Kansas ranks 20th in percentage of population with first COVID vaccine

Capitol Bureau

TOPEKA, Kan. (KSNT) – Data from the Centers for Disease Control and Prevention shows 37 percent of Kansans have received one coronavirus shot. That’s just about 1.1 million people.

States across the country are showing very different results. New Hampshire is leading the way with half of its entire population receiving a vaccine. While Mississippi is lowest on the list with 27 percent of its population.

Kansas Department of Health and Environment Secretary Lee Norman said he’s pleased with where the state is. He said multiple factors can impact the numbers.

“A lot of states don’t have a lot of rural areas and it’s much, much easier to put in mass vaccination centers in fewer spots and just grind them through. Other states that are rural, some haven’t paid as much attention to the rural communities and rural and frontier regions like we have,” Norman said.

There are a lot of numbers to pay attention to about vaccine distribution, but Norman said the most important one to pay attention to is how many people are getting their first shot.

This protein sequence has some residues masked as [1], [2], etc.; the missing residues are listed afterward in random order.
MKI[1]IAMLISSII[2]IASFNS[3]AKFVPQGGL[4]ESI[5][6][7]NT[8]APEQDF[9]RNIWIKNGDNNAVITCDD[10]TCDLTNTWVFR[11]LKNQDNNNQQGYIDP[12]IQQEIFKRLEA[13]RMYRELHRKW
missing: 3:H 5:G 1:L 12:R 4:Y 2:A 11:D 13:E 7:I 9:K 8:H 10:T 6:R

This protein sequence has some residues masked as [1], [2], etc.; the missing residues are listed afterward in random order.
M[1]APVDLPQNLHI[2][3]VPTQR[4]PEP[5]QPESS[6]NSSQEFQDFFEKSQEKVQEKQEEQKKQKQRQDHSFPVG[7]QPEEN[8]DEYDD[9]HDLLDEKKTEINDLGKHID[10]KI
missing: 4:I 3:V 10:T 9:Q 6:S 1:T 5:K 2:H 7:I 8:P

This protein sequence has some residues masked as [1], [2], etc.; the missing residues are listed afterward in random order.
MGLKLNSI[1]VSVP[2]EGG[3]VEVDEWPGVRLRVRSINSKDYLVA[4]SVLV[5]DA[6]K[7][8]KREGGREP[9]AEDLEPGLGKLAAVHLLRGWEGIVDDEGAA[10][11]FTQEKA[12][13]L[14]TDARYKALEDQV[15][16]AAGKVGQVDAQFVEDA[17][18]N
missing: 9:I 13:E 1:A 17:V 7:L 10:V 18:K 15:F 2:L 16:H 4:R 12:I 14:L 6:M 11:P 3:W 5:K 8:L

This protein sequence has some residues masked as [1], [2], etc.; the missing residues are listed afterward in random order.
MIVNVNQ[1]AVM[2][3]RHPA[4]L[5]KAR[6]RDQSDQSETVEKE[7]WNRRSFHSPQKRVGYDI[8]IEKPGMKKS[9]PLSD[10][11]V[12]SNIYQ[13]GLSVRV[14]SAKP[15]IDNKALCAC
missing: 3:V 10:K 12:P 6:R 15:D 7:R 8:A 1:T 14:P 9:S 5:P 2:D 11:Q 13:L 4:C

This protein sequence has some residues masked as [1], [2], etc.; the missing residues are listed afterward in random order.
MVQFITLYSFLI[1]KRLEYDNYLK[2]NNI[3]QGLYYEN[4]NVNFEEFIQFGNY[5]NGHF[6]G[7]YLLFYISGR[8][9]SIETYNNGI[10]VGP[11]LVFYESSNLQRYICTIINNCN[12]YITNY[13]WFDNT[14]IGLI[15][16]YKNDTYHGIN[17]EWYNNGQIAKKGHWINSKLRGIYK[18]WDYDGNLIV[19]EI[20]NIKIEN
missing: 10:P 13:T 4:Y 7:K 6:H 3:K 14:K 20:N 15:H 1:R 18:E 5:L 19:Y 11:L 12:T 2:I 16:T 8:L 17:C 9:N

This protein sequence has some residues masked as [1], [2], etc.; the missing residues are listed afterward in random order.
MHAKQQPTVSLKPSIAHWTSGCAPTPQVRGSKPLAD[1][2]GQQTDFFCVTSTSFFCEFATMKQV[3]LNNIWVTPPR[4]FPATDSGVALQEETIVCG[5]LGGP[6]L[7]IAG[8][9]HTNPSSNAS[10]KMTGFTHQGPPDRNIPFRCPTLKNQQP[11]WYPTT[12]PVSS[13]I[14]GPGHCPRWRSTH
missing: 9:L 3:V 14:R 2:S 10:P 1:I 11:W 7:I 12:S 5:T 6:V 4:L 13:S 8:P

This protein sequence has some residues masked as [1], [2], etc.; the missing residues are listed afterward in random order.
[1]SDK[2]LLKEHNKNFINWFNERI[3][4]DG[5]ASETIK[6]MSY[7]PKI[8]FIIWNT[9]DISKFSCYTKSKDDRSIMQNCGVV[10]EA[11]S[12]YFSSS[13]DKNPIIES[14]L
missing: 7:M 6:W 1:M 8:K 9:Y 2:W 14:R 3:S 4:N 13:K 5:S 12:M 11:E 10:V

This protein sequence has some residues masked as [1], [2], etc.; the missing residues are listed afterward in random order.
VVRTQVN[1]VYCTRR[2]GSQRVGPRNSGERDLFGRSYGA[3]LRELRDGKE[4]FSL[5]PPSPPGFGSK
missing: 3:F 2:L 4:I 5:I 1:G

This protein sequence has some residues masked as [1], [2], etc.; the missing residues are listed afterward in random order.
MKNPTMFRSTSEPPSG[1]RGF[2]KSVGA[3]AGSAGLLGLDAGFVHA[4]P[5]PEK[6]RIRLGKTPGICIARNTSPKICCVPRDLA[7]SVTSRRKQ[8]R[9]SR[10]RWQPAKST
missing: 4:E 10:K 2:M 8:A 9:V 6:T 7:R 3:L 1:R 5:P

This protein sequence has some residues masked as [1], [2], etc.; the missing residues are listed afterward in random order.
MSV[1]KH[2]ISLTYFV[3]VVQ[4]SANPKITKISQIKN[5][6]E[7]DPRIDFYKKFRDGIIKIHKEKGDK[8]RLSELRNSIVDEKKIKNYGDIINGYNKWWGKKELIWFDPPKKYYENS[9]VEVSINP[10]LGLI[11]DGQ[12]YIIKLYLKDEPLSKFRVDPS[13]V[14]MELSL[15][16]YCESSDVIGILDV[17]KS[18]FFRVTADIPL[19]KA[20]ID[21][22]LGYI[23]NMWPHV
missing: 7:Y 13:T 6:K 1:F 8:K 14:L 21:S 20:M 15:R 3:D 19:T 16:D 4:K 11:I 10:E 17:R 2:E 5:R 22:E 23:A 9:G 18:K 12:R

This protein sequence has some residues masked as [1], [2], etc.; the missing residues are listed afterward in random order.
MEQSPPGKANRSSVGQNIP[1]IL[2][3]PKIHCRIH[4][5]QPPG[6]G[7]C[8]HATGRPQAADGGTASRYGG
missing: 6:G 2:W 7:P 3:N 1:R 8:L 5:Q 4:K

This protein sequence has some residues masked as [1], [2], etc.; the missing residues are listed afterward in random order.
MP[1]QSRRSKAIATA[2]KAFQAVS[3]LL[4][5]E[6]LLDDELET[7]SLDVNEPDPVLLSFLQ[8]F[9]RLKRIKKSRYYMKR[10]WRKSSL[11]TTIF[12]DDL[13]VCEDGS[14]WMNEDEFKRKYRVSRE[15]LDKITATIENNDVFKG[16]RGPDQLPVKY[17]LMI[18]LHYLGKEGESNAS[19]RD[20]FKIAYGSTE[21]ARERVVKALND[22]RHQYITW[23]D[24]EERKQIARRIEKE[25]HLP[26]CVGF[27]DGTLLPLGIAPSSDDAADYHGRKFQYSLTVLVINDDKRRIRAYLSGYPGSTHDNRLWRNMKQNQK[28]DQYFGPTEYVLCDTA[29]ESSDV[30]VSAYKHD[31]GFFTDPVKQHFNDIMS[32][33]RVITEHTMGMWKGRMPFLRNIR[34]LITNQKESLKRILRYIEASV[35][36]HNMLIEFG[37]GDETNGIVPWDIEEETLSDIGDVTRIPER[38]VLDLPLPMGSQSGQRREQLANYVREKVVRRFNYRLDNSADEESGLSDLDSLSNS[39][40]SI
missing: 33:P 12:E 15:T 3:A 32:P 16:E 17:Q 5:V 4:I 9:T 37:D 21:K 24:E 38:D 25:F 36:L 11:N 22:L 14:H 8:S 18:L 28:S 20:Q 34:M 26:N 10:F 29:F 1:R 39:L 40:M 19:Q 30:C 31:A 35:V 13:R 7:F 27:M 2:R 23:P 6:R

“People get a terrific bump, an increase in their immunity even just after the first dose,” Norman said.

Though he does stress the importance of getting a follow-up shot if it is the Moderna or Pfizer vaccine.

Norman said the state is adapting and working to get shots to people as demand is different around Kansas.

He said some counties are making shots available without an appointment. He also said that there should be more doctor’s offices getting involved to give out shots in the coming weeks.

He said he believes at least 70 percent of Kansans will want a vaccine, but to get there, it’s important to tell people who are hesitant, for whatever reason, that now is the time to get one.

“We’re getting the message out and we’re doing a lot of surveying to know that by age, by gender, by political affiliations and the like that different people are more or less likely, and it does seem that younger people, 25 to 35, as a population, are fairly low, even though they can get the vaccine now,” Norman said. “But definitely the more conservative elements and Republicans are less likely to get it, and we’ll message this to everybody, we’ll vaccinate everybody.”

If people continue to put it off, experts worry the state would be vulnerable and could see another spike in cases like some states, similar to what Michigan and New York have seen.

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